Before we begin, let’s describe what Docker is. Docker is a set of virtualization tools that allows us to create, test, and deploy containerized applications quickly and easily. It has become very popular and used almost everywhere in our daily lives. Thanks to containerization, we can quickly launch applications on different platforms utilizing small bundles which contain all the needed packages, libraries and configuration file to run an application. These docker packages communicate via established network channels.
If you are a Windows administrator who has recently been tasked with administering a Linux-based Ubuntu server, you may find that utilizing Microsoft Powershell may help ease the transition into Linux, and allow you to be more productive. If you are a Linux administrator who is interested in exploring the options that Powershell provides, then this tutorial is for you as well.
Have you ever wanted to review past updates or roll back an update that broke your sites or negatively affected some aspect of your server’s operations? Well, you can accomplish this easily by using the yum history command.
As noted previously in our OpenVPN article, OpenVPN is an open-source Windows software package used to create a secure, site-to-site VPN connection that provides remote access between two locations. OpenVPN consists of three parts:
This article outlines the process of configuring a server for Python 3 web applications with Apache 2.4 using mod_wsgi.
What is mod_wsgi?
Mod_wsgi is an Apache module that allows Python web applications to function on a server. This module provides a web framework for Flask, Django, and other Python based frameworks to operate within a production environment on a server.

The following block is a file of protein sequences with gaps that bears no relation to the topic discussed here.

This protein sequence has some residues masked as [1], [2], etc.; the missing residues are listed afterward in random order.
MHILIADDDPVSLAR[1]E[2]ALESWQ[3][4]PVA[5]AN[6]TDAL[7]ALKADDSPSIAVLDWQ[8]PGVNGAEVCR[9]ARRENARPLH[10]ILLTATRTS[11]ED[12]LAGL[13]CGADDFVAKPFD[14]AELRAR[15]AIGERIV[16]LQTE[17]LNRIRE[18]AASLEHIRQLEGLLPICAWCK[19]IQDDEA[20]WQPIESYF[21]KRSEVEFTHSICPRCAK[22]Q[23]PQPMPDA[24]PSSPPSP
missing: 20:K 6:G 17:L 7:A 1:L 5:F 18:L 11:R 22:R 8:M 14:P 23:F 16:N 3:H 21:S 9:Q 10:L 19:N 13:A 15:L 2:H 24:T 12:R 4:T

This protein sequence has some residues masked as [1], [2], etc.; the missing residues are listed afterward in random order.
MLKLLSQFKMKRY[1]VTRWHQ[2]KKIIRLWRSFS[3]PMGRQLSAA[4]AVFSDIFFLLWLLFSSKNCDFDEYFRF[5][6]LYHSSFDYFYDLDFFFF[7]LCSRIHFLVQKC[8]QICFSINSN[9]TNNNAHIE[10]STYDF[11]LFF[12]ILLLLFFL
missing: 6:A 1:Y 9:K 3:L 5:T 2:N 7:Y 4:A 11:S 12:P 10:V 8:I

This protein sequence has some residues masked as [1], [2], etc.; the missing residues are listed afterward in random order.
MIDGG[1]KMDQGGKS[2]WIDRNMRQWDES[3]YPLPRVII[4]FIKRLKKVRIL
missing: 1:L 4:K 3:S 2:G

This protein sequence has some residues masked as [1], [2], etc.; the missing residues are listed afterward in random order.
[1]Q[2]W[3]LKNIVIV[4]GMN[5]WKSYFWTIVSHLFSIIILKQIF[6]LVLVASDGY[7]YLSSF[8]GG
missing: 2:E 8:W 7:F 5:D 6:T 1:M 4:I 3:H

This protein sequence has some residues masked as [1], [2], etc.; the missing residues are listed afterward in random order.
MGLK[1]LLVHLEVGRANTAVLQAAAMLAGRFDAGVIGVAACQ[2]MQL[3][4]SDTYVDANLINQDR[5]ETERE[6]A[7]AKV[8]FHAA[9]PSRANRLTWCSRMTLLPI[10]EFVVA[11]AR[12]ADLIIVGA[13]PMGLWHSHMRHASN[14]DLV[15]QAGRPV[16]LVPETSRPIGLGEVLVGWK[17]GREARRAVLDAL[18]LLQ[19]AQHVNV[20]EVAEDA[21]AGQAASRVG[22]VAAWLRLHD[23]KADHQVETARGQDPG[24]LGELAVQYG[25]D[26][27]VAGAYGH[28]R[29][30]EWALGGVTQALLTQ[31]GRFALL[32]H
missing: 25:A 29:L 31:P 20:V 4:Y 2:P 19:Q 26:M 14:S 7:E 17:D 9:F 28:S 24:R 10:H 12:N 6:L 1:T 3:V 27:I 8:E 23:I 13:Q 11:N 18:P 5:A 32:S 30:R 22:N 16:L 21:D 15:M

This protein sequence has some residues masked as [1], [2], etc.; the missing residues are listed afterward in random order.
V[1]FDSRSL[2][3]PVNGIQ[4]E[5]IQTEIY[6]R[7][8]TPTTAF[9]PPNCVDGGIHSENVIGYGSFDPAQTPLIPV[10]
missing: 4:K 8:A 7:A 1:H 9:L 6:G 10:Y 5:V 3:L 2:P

Installing Linux software from the commandline can save you time, money, and make life easy – if you know what you’re doing! This article is a brief overview of how the commandline operates on Linux distributions.
Once we have learned how the commandline works, we will move on to installing, removing, and updating our software packages VIA the commandline with yum. To get started, let’s begin by making sure we understand what the commandline does.
Jenkins is an open source automation server software developed in Java. It allows developers to integrate CI/CD (Continuous Integration/Continuous Delivery) pipelines within their organization that ease and automate workflows. It has an extensive help community, supports over 1000 plugins, allows users the ability to automate almost any task and, it saves significant time that can be better utilized addressing other issues.
When automating tasks with Jenkins, users can optimize their workflow by quickly automating the jobs that servers are not able to do themselves. Jenkins has a wide array of features including building projects, executing unit tests for bug detection, analyzing static code, and deploying applications. For this article, we will learn how to install Jenkins on a Ubuntu 16.04 server using APT (Advanced Package Tool). When using APT, we can retrieve and install all of the needed dependencies as well.
Reading Time: 3minutesWhile managing your server, you’ll sometimes need to check on which software (or packages) you have installed on your system. You’ll need to know package names, version numbers, dates of installation, etc. In this Liquid Web tutorial, we’re going to be discussing how to inspect packages installed on your CentOS system. There are several ways to accomplish this, and we’ll discuss a few of them. Let’s dig in! To use these commands, you’ll need to log in to your server via SSH. For more information, see Logging into Your Server via Secure Shell (SSH).